SellingSelling HDB flat without agent – How should I price my home?
- by Druce
- July 4, 2018
- 6 min read
With HDB’s resale portal successfully launched this year, it has made the process much easier for anyone looking at selling HDB flat without agent. Given that marketing your home can now be done easily online, the next toughest bit for any new home seller is to price his/her home. There is a fair amount of psychology that can go into how you should price your home, and you should dedicate some time into determining the right price. Many people leave it as a ballpark figure of “price i want” with an additional 20% added on top to leave some leeway for negotiations. This can often backfire, leaving the property on the market for many months at a stretch.
So why is pricing my home important if i’m selling HDB flat without agent?
Selling your home can be one of the biggest transactions, if not the biggest transaction anyone will go through so you really want to think about it carefully. Let us illustrate a very common example. Mr Tan is looking to sell his 5 room HDB in Queenstown. He wants to get at least $700k for his unit and decides to just price it at $770k to add some room for negotiation. He then excitedly lists it on several platforms, only to launch to the sound of crickets. After a month or two has gone past, he decides to lower the price by $20k. However, sadly for him by that time it might be a little too late. Many people would have viewed the listing and would naturally think there might be something wrong with the place. After all, if it was a good home and at a good price it would have been sold by now.
So do not commit the same mistake when it comes to selling your HDB! The first few weeks are important because the listing will be fresh to the market. Demand and viewings of the listing will be at its peak and you want to capture as much interest and viewings as possible. So it is critical to leverage on as much of the attention as possible.
How do I begin?
First off, you must always check what are the previous prices or surrounding prices so that you can have a better gauge of how to price your home. Fortunately, it is quite straightforward for HDB as there is a HDB resale flat prices page that you can visit.
Enter your flat type, HDB town and block and you will be easily able to find the corresponding prices. In this example, we shall use 1 Jalan Bukit Merah. You can see from the HDB site that the last unit was sold in July 2017, which is a year ago at $338,000. This will help provide a base of what the price should be set at.
In an ideal situation, there would be other units sold so that can provide a more accurate picture. But if there is none there is another tool that can come in handy at this point.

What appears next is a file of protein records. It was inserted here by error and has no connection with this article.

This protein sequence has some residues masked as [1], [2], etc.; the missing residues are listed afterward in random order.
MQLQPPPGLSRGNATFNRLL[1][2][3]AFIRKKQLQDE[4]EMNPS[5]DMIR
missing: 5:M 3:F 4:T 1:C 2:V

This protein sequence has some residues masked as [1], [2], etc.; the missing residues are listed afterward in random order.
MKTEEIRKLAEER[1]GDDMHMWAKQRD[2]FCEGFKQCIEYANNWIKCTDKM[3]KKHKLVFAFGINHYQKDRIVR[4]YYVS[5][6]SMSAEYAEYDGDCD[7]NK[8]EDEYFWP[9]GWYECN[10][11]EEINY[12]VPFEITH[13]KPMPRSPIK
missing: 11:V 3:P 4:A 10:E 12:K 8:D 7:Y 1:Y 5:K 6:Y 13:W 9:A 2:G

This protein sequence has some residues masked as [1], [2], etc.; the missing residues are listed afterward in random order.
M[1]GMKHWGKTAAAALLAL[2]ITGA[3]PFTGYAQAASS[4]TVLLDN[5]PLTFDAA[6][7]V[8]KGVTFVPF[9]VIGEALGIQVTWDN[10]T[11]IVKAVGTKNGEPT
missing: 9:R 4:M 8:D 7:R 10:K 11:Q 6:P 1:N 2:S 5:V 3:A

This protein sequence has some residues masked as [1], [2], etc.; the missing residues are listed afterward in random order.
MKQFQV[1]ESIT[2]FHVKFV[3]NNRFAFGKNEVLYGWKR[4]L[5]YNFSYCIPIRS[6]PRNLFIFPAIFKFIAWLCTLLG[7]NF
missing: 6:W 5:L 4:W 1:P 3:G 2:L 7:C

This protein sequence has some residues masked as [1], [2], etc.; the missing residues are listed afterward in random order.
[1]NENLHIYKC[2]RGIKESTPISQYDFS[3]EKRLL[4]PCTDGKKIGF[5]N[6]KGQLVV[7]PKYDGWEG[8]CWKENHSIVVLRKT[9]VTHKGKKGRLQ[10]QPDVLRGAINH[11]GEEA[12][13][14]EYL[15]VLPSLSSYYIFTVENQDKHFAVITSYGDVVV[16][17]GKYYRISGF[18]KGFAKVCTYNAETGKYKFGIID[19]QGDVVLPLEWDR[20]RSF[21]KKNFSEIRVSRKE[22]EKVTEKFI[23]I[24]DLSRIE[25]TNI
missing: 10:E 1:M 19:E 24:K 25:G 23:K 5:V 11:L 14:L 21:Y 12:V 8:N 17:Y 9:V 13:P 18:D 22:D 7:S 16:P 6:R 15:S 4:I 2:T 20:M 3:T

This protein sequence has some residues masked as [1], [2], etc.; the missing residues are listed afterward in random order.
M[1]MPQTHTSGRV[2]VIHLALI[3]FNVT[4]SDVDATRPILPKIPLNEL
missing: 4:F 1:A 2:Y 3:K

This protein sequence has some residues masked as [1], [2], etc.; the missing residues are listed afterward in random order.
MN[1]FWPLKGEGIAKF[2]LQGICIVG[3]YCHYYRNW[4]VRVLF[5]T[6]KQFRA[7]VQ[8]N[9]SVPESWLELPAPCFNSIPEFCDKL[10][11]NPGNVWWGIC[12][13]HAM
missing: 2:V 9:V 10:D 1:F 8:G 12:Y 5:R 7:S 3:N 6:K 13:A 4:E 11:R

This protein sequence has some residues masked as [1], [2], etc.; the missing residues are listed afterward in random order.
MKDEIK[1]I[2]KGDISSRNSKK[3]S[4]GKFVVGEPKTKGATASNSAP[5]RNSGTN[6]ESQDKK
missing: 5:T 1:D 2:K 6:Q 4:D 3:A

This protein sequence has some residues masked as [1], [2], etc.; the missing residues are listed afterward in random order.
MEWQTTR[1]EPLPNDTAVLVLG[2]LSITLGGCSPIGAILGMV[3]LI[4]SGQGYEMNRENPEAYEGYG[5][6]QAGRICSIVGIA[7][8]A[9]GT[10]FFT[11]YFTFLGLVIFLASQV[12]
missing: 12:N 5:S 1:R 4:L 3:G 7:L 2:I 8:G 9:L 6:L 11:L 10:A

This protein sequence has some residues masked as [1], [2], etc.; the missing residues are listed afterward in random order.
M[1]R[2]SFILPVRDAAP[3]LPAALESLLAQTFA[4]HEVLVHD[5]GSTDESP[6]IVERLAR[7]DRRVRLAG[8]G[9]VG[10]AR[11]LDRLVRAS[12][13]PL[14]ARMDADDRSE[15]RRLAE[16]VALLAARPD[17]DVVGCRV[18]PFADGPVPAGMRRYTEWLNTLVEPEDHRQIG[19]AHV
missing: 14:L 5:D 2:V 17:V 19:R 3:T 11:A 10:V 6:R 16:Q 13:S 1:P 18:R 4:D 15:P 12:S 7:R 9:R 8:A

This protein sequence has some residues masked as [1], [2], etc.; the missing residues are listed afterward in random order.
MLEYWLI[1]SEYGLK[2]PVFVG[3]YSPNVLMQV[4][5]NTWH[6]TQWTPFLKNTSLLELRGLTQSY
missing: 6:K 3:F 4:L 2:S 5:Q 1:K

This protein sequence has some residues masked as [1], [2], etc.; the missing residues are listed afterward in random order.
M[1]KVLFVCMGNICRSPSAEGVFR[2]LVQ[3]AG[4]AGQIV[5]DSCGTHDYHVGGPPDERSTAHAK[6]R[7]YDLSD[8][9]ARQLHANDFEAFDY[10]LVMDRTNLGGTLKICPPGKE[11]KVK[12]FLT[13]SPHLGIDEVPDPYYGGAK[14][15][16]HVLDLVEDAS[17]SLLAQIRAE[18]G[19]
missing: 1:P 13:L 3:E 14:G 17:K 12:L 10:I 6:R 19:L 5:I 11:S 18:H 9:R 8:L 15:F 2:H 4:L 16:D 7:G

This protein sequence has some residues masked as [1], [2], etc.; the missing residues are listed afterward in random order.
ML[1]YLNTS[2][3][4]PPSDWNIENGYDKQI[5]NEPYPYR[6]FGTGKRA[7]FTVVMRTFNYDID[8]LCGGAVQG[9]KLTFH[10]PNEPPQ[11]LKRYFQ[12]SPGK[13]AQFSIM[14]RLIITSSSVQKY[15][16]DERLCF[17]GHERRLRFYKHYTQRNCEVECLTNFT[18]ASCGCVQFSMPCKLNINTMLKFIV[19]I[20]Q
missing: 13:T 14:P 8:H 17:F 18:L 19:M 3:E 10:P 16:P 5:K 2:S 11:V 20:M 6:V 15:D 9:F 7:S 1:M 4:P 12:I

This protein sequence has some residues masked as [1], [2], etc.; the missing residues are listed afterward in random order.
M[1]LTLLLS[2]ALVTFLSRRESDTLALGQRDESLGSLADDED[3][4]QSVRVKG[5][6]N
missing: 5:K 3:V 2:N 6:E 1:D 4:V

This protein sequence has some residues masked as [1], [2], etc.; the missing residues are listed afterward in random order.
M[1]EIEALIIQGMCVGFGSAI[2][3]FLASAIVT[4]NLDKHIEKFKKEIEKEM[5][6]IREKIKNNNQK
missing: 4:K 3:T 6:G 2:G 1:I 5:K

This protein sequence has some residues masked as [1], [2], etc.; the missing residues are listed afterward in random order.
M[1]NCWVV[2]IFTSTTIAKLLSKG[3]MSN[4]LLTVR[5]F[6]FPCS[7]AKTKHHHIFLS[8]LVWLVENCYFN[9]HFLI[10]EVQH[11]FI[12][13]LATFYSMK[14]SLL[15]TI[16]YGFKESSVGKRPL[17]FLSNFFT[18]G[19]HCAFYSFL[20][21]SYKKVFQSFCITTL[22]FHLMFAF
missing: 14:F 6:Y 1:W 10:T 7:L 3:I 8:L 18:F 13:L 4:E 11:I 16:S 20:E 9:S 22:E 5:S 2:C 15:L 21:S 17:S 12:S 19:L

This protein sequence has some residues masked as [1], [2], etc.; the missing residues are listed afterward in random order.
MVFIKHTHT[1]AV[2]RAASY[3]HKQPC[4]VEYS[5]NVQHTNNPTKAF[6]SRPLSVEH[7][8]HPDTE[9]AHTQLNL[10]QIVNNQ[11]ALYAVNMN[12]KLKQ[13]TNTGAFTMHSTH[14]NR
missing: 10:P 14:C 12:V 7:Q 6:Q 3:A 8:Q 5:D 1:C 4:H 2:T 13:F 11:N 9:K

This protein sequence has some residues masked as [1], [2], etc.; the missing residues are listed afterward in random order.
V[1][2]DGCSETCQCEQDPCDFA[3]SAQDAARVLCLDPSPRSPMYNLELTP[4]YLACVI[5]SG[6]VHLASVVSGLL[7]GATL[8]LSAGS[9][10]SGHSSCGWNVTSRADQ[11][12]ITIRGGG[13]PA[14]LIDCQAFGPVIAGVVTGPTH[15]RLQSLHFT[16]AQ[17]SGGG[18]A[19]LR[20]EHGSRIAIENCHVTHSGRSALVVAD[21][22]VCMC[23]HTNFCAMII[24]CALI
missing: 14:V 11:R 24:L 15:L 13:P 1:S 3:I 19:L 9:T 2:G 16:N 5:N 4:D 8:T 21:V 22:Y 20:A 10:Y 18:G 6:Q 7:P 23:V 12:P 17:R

Introducing Urban Zoom, an online tool that does home price predictions. So after you have entered the necessary details, the site will generate a predictive pricing based on a number of conditions. In this case, 1 Jalan Bukit Merah price was predicted at $325,562. Which makes sense here, as the value of the home should be lower, seeing that it is a year on from July 2017.
So now you have a base to start from, here are more pricing tips for you.
1. Price break points
Probably the most common pricing tweak of all, naming a price just under a break point. For example, choosing $999,000 rather than $1 million. If you do the simple math, you will know that it is actually only a price difference of $1000. But the psychological barrier of hitting that $1 million could turn many people off. So even if you are looking at a million dollars for your HDB, it might be wiser to price slightly under that. In addition, staying under this price point would also mean that you will be found by more computer searches, thereby inviting more viewership to your listing.
2. Not pricing it at a round number
There are times when you are browsing different listings online and you come across certain units that are priced at $587,929 for example. This often gives off a negative connotation that the price has been carefully calculated, and so it might mean that the price is non negotiable. Which might turn some people off. Not just that, prices that are set like that give an indication that the seller could be difficult.
Pricing it at a whole number generally gives the impression that it is a first asking price. So potential buyers get the feeling that the price is open to negotiation, and might feel more open towards making an enquiry. So unless you are absolutely fixated on a certain price, it is usually better to try and set it at a whole number.
3. A big price drop
If you have priced your property way too high, such as in the scenario with Mr Tan at $770k, most people would do small drops in price, in hopes of luring a buyer in. However, this would not help much in terms of searches as you would not be able to reach a new category of buyers. It is actually more effective to do a one-off significant price drop than to do it slowly, as a unit that is too long on the market would usually signify to buyers that there might be something wrong with the place. So if Mr Tan was always planning to get $700k for the place, a price drop to $699k would be ideal. This would mean that buyers searching for a place with a max budget of $700k would now be able to find his home, so this allows him to reach a new budget range of buyers.
So that is it for our selling HDB flat without agent price guide. As always, feel free to leave a comment below or you can always reach out to us at email@example.com!